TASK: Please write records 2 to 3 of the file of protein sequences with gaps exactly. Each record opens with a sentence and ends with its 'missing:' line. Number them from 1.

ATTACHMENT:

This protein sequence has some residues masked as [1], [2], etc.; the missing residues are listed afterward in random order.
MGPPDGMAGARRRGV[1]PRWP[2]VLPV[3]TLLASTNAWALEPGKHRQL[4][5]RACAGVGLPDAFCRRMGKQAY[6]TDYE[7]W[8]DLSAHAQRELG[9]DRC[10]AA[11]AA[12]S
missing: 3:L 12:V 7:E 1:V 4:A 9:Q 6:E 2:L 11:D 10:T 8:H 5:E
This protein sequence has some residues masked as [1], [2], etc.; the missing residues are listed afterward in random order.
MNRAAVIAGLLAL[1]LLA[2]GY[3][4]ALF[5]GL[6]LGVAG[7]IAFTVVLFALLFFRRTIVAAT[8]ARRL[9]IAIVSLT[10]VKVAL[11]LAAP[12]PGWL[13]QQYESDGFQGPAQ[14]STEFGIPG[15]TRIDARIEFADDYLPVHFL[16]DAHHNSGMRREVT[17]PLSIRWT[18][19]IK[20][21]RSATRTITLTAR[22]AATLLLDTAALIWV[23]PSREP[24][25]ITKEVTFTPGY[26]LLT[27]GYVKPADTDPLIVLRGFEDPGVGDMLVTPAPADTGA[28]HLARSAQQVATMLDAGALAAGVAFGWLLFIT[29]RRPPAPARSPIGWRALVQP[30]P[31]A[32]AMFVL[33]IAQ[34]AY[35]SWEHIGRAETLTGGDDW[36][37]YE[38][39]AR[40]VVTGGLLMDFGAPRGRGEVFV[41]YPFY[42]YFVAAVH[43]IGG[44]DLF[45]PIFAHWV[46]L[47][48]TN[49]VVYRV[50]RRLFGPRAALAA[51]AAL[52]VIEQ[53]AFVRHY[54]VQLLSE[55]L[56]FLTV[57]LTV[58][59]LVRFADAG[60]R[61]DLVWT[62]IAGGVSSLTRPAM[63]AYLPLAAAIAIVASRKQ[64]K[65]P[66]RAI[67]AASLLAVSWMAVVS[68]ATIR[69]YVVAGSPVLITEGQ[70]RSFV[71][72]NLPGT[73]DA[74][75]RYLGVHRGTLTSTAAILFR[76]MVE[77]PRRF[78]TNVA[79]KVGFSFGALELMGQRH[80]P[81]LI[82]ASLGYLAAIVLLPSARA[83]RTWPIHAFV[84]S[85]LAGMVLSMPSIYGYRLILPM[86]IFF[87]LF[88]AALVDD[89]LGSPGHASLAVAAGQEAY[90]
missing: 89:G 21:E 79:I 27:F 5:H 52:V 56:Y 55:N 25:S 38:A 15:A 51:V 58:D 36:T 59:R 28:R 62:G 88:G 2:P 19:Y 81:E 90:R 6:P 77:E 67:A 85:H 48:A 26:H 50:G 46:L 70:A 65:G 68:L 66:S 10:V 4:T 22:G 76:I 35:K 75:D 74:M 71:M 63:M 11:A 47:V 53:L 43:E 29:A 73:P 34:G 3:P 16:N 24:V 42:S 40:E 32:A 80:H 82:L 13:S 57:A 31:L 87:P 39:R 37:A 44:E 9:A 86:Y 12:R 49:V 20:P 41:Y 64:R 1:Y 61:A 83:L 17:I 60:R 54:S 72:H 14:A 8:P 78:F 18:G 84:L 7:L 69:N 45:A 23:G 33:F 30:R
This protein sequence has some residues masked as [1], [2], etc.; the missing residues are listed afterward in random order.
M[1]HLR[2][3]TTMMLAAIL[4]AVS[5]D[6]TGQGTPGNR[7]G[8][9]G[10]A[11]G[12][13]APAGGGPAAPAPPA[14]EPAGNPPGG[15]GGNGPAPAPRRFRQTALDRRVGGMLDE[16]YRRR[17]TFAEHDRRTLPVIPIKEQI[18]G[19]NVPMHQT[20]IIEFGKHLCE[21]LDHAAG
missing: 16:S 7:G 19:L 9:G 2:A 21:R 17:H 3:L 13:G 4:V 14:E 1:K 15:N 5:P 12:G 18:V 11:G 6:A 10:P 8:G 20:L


This protein sequence has some residues masked as [1], [2], etc.; the missing residues are listed afterward in random order.
MNRAAVIAGLLAL[1]LLA[2]GY[3][4]ALF[5]GL[6]LGVAG[7]IAFTVVLFALLFFRRTIVAAT[8]ARRL[9]IAIVSLT[10]VKVAL[11]LAAP[12]PGWL[13]QQYESDGFQGPAQ[14]STEFGIPG[15]TRIDARIEFADDYLPVHFL[16]DAHHNSGMRREVT[17]PLSIRWT[18][19]IK[20][21]RSATRTITLTAR[22]AATLLLDTAALIWV[23]PSREP[24][25]ITKEVTFTPGY[26]LLT[27]GYVKPADTDPLIVLRGFEDPGVGDMLVTPAPADTGA[28]HLARSAQQVATMLDAGALAAGVAFGWLLFIT[29]RRPPAPARSPIGWRALVQP[30]P[31]A[32]AMFVL[33]IAQ[34]AY[35]SWEHIGRAETLTGGDDW[36][37]YE[38][39]AR[40]VVTGGLLMDFGAPRGRGEVFV[41]YPFY[42]YFVAAVH[43]IGG[44]DLF[45]PIFAHWV[46]L[47][48]TN[49]VVYRV[50]RRLFGPRAALAA[51]AAL[52]VIEQ[53]AFVRHY[54]VQLLSE[55]L[56]FLTV[57]LTV[58][59]LVRFADAG[60]R[61]DLVWT[62]IAGGVSSLTRPAM[63]AYLPLAAAIAIVASRKQ[64]K[65]P[66]RAI[67]AASLLAVSWMAVVS[68]ATIR[69]YVVAGSPVLITEGQ[70]RSFV[71][72]NLPGT[73]DA[74][75]RYLGVHRGTLTSTAAILFR[76]MVE[77]PRRF[78]TNVA[79]KVGFSFGALELMGQRH[80]P[81]LI[82]ASLGYLAAIVLLPSARA[83]RTWPIHAFV[84]S[85]LAGMVLSMPSIYGYRLILPM[86]IFF[87]LF[88]AALVDD[89]LGSPGHASLAVAAGQEAY[90]
missing: 89:G 21:E 79:I 27:F 5:H 52:V 56:Y 55:N 25:S 38:A 15:A 51:V 58:D 36:T 59:R 28:R 62:G 88:G 2:P 19:Y 81:E 90:R 6:P 77:E 67:A 85:H 48:A 26:H 50:G 46:L 70:A 65:G 68:L 66:S 10:V 4:T 22:G 76:I 35:K 75:D 74:M 71:M 63:M 11:A 47:V 53:L 43:E 29:A 73:P 34:G 3:P 16:N 24:V 42:S 40:E 32:A 80:H 82:L 13:S 57:A 31:L 87:P 39:R 37:A 44:E 9:A 86:Y 12:R 49:V 20:P 41:Y 64:R 1:Y 61:A 83:L 17:I 60:R 54:S 72:H 14:A 8:P 78:F 18:G 84:L 7:L 69:N 45:A 23:G 33:F 30:R
This protein sequence has some residues masked as [1], [2], etc.; the missing residues are listed afterward in random order.
M[1]HLR[2][3]TTMMLAAIL[4]AVS[5]D[6]TGQGTPGNR[7]G[8][9]G[10]A[11]G[12][13]APAGGGPAAPAPPA[14]EPAGNPPGG[15]GGNGPAPAPRRFRQTALDRRVGGMLDE[16]YRRR[17]TFAEHDRRTLPVIPIKEQI[18]G[19]NVPMHQT[20]IIEFGKHLCE[21]LDHAAG
missing: 16:S 7:G 19:L 9:G 2:A 21:R 17:H 3:L 13:G 4:V 14:E 1:K 15:N 5:P 12:G 18:V 11:G 6:A 10:P 8:G 20:L